Three restricted medical schemes have again achieved the highest scores on an index that measures their sustainability.
The scheme for members of the South African Police Service, Polmed, was the top scorer for the third year in a row in the Alexander Forbes Health Medical Schemes Sustainability Index.
Polmed was followed by the restricted scheme for municipal workers, Samwumed, and the scheme for local government employees and their dependants, LA Health.
The index measures a number of key factors that Alexander Forbes has identified as contributing to the sustainability of a scheme. The measures are calculated for the 10 largest (based on membership) open and the 10 largest restricted schemes for the period since 2006.
Restricted schemes admit as members only the employees of a company, or of a group of employers, whereas open schemes admit anyone.
If your scheme scores well on the index, you can take some comfort that it is regarded as well positioned to pay your claims, and that it will not be liquidated or merged with another scheme.
According to Alexander Forbes’s “Diagnosis 2016/17” report, although Polmed had the best score over the nine years since 2006, Samwumed and LA Health showed the greatest improvement to their scores in 2015 – 20 and 15 percent respectively.
The publication states that the improvement in Samwumed’s score was driven by a reduction in the average age of the scheme’s beneficiaries (members and their dependants), a substantial operating profit in what was a tough year for the industry, a substantial increase in accumulated funds and an improvement in its statutory solvency ratio.
Schemes are obliged by law to hold 25 percent of the contributions they collect annually in reserve to ensure they can weather periods of high claims. The percentage held in reserve is known as the scheme’s solvency ratio.
The index measures a scheme’s operating profit, but schemes are not-for-profit entities. Any surpluses after claims and non-healthcare expenses, such as administration, have been paid form part of the scheme’s reserves.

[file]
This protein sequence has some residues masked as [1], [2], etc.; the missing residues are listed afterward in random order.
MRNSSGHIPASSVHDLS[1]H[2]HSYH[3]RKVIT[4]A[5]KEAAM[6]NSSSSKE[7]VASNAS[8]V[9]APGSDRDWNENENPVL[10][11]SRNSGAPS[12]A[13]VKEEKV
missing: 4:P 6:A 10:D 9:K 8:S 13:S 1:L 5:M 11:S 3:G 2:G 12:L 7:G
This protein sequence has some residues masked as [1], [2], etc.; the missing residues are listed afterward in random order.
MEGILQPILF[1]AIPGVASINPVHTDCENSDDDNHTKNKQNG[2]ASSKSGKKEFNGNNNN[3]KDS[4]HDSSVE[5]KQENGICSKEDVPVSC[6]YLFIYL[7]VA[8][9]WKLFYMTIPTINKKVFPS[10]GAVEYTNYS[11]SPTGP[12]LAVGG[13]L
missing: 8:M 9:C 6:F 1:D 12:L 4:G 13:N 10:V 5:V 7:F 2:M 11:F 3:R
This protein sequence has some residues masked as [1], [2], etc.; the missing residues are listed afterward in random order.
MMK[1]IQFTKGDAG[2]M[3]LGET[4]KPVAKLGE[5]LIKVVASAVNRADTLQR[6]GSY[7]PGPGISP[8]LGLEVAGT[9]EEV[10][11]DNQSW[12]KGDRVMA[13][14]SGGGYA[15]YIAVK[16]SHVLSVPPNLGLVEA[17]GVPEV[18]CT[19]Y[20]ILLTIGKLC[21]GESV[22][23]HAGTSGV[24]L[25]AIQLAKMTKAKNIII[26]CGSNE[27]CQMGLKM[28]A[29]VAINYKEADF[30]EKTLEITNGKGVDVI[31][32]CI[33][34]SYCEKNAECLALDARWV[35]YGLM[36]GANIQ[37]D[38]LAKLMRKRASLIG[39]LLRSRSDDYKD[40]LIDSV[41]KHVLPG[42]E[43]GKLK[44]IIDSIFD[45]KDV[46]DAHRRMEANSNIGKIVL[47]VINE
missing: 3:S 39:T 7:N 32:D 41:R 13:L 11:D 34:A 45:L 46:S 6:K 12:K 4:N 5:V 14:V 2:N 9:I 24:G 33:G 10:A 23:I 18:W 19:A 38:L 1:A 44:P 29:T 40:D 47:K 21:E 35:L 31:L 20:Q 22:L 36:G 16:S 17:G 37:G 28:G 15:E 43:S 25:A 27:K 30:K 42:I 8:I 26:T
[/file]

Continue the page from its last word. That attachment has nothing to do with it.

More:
When the average age of a scheme’s beneficiaries decreases, its claims typically decrease, resulting in a higher operating profit and, eventually, lower contributions for members.
The index uses the latest available data, in this case for the 2015 calendar year, which was released in the Council for Medical Schemes’s annual report in September last year.
Alexander Forbes says LA Health scored well on all components of the index, with a good operating surplus, an increase in its solvency ratio, an increase in the size of the scheme and an improvement in the age profile of beneficiaries.
Polmed achieved a small operating deficit for 2015, but still increased its reserves and maintained a solvency level of 51.1 percent, which is significantly above the required minimum of 25 percent, Alexander Forbes says.
Discovery Health Medical Scheme was fourth overall and the highest-rated open scheme. The next-best open scheme was Fedhealth, which was in seventh position overall.
Medihelp was in eighth position, Sizwe was in ninth position, Medshield 10th, Momentum 11th, Profmed 12th, Bonitas 13th, and the Government Employees Medical Scheme was in 14th position.
Liberty and Transmed both experienced a decline in their index values during 2015, Alexander Forbes notes. Liberty was ranked 18th out of the 20 schemes considered.
Transmed once again ranked lowest on the Sustainability Index out of the 20 schemes considered.
Although the index can help you to identify a strong scheme to join, you should take care how you interpret the index, because it takes into account only quantitative factors, not qualitative factors, such as service levels or benefits offered.
In addition, only the top 10 open schemes (out of a total of 23) and the top 10 restricted schemes (out of 60) are rated.